Issue: 2017 > April > editorial

How one plane crash changed the way we work

S.M. Pasha
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In 1976 Dr James K. Styner, an orthopaedic surgeon and amateur pilot, was involved in a plane crash in a dark field in Nebraska. The crash resulted in the death of his wife, leaving him with his four children, of which three were heavily injured and unconsciousness. He eventually hitchhiked with his children to a small and already closed hospital in Hebron, Nebraska. When the trauma team eventually arrived Styner noticed that the medical team was unprepared for such an emergency and the standard of care was poor and inadequate. Back at work he and his colleague Paul Collicott founded the initial advanced traumatic life support (ATLS) course. In 1980, the ATLS course was adopted by the Committee on Trauma of the American College of Surgeons and it was recommended that all trauma patients should be approached using the ABCDE assessment.

If properly implemented, ATLS can lower mortality in traumatic patients by at least 15%.1 The cornerstone of ATLS is the systematic ABCDE assessment for the early recognition and treatment of potentially life-threatening conditions. Although developed for traumatic patients, the ABCDE assessment has been increasingly implemented on emergency wards for medical emergencies in the recent years. The Dutch minister for healthcare even obliged all medical doctors in an emergency ward to attend an ABCDE course. However, evidence for the clinical benefits for the ABCDE assessment in medically ill patients is lacking. In the current issue of the journal, Olgers et al. assessed the frequency of the use of the ABCDE assessment in potentially unstable medically ill patients and determined factors influencing the choice whether or not to use the ABCDE approach.2 A fast majority of potentially unstable patients (67%) where not assessed using the ABCDE approach. However, in (potentially) unstable patients with more urgent triage codes the ABCDE assessment was performed more often and in a highly efficient manner.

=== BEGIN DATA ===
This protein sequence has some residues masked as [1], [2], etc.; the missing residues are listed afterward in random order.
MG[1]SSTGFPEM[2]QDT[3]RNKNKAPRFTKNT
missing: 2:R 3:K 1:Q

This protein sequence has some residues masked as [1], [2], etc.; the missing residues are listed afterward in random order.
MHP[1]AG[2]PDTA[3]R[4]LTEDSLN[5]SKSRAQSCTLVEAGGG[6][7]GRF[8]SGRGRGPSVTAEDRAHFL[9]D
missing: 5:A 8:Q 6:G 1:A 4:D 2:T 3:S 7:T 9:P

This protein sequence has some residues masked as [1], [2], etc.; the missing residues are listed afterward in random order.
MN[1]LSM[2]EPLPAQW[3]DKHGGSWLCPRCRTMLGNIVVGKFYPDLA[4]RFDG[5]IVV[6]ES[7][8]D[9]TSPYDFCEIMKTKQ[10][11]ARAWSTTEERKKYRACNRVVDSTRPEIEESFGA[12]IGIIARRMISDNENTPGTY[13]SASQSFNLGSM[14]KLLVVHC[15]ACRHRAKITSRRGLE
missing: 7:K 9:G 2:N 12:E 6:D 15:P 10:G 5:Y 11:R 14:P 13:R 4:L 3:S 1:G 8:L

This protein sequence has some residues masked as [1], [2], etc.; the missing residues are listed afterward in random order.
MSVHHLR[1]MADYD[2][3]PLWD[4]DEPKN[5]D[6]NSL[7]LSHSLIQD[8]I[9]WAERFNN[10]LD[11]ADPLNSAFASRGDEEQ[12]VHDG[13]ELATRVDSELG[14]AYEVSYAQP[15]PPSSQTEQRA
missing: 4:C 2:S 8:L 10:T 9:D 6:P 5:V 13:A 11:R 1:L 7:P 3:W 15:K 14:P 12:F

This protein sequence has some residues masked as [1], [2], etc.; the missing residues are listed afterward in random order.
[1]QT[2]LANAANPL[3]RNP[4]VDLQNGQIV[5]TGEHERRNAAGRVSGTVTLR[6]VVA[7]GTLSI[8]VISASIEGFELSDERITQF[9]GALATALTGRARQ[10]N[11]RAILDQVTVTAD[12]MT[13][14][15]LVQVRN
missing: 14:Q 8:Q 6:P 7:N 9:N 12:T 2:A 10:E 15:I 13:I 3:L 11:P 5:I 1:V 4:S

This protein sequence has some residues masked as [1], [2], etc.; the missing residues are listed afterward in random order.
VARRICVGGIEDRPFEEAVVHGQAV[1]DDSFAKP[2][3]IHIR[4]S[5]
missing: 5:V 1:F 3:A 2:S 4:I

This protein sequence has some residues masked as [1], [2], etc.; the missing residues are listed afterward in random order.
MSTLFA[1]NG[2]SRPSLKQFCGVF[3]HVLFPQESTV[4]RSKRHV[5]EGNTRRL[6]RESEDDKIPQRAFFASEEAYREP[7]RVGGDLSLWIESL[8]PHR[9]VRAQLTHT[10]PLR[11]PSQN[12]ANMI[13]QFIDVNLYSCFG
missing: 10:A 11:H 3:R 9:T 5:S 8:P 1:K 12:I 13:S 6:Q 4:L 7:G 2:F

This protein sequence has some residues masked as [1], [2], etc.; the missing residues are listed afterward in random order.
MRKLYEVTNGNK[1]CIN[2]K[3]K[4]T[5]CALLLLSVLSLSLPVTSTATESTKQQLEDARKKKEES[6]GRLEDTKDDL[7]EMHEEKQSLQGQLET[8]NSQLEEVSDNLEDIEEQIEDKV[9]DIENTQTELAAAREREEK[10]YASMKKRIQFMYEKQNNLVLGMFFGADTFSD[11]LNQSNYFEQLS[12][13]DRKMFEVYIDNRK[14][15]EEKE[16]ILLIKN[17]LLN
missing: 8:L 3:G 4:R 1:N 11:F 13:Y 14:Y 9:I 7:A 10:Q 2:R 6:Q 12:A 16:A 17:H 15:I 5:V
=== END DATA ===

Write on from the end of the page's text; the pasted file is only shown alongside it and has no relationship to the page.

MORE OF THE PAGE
The study by Olgers et al. is the first to assess the use of the ABCDE assessment in medically ill patients. Although it is a single-centre observational study with multiple limitations, this study is a great step forward. Especially in current times with overcrowded emergency wards and an ageing population, geriatric patients are becoming more and more prominent in the emergency ward. They often present without a clear complaint or in an altered mental state and unable to clarify their symptoms. These alterations can impair the accuracy of the diagnosis of the main complaint and mask potentially serious diseases. In this group of patients, a systematic approach following the ABCDE assessment could probably increase the chance of a correct and fast diagnosis.

In my opinion, a systematic routine could maybe lower the amount of misdiagnosis and subsequently prevent further harm in patients presenting to the emergency wards. Since it is fast and easy to use also young and unexperienced physicians will be able to assess a critically ill patient. However, further studies are needed. These further studies should focus on the efficacy and efficiency of the ABCDE assessment in medically ill patients. 


  1. Celso B, Tepas J, Langland-Orban B, et al. A systematic review and meta-analysis comparing outcome of severely injured patients treated in trauma centers following the establishment of trauma systems. J Trauma. 2006;60:371-8. 
  2. Olgers TJ, Dijkstra RS, Drost AM, ter Maaten JC. The ABCDE primary assessment in the emergency department in medically ill patients: an observational pilot study. Neth J Med. 2017;75:107-12. 
  3. Berner ES, Graber ML. Overconfidence as a cause of diagnostic error in medicine. Am J Med. 2008;121:S2-S23.